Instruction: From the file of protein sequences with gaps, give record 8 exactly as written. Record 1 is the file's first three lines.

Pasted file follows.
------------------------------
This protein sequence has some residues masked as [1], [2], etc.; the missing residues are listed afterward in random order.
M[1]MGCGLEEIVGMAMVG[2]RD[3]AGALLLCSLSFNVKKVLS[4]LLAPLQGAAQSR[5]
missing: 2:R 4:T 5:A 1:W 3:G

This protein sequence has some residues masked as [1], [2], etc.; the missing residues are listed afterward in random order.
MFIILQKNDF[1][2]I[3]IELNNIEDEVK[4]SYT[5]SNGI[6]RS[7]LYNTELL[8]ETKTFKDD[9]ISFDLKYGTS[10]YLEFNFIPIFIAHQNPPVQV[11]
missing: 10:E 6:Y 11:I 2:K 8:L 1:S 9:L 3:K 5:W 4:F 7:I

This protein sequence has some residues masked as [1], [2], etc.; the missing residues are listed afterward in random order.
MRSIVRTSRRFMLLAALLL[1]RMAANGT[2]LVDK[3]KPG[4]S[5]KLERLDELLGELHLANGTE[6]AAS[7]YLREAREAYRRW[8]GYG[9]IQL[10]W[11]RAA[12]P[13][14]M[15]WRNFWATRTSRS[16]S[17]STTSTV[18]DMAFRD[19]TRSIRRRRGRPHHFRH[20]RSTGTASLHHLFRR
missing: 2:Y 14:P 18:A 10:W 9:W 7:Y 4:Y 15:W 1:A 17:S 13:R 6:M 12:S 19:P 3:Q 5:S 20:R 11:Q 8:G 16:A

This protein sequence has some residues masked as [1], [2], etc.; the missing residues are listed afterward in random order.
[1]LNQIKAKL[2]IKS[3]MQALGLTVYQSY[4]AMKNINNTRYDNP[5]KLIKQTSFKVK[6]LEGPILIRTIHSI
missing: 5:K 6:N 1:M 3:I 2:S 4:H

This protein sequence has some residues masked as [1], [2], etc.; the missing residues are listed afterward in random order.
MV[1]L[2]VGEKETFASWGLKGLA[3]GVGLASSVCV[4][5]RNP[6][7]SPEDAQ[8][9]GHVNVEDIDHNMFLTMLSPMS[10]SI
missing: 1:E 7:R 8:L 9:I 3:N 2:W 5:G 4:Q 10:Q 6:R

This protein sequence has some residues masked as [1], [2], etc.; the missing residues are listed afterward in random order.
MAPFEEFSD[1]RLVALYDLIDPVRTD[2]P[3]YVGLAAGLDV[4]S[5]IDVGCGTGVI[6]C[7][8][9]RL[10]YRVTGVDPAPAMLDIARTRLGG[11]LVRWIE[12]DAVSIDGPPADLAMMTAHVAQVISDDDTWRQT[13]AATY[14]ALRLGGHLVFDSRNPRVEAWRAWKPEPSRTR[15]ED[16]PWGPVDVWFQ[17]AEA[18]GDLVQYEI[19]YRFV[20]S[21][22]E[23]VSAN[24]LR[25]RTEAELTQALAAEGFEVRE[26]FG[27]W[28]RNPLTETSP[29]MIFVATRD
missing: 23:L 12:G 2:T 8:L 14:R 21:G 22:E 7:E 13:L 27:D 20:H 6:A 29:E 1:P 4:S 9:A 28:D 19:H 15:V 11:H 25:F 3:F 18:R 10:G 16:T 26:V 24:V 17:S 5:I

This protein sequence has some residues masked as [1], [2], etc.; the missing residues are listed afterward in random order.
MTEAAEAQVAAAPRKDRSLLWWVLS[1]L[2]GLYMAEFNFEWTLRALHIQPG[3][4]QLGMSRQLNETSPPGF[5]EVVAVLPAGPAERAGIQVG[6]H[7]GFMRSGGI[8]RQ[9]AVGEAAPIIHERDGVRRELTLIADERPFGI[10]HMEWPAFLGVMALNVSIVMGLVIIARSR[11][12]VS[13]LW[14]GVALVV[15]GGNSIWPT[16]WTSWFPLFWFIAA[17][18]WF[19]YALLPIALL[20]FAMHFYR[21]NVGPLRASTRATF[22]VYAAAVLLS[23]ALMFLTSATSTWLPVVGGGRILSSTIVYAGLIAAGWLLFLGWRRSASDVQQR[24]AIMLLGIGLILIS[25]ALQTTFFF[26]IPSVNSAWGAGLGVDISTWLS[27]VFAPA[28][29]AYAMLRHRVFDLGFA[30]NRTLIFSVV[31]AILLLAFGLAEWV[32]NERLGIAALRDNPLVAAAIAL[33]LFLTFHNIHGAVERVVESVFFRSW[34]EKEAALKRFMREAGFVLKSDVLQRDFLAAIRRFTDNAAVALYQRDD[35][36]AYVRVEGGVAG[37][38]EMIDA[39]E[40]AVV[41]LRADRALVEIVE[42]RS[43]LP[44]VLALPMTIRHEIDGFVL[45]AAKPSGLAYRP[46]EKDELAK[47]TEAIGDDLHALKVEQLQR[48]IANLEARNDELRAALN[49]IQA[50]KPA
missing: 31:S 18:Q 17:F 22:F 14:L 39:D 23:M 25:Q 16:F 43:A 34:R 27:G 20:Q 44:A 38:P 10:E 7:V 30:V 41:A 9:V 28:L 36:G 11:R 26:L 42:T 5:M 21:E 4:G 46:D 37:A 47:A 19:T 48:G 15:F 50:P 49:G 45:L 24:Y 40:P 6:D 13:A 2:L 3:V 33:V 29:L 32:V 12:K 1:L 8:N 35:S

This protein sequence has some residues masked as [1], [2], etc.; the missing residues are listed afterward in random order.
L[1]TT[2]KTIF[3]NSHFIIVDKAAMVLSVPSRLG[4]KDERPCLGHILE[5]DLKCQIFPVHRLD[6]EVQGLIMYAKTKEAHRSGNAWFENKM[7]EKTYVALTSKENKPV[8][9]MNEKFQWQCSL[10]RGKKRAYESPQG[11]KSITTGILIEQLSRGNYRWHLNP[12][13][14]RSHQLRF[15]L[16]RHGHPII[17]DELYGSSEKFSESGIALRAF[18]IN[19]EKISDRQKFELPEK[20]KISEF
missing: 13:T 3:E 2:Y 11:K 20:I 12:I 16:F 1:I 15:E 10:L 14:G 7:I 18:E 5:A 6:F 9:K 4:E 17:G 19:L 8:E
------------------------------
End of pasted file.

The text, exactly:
This protein sequence has some residues masked as [1], [2], etc.; the missing residues are listed afterward in random order.
L[1]TT[2]KTIF[3]NSHFIIVDKAAMVLSVPSRLG[4]KDERPCLGHILE[5]DLKCQIFPVHRLD[6]EVQGLIMYAKTKEAHRSGNAWFENKM[7]EKTYVALTSKENKPV[8][9]MNEKFQWQCSL[10]RGKKRAYESPQG[11]KSITTGILIEQLSRGNYRWHLNP[12][13][14]RSHQLRF[15]L[16]RHGHPII[17]DELYGSSEKFSESGIALRAF[18]IN[19]EKISDRQKFELPEK[20]KISEF
missing: 13:T 3:E 2:Y 11:K 20:I 12:I 16:F 1:I 15:E 10:L 14:G 7:I 18:E 5:A 6:F 9:K 4:E 17:G 19:L 8:E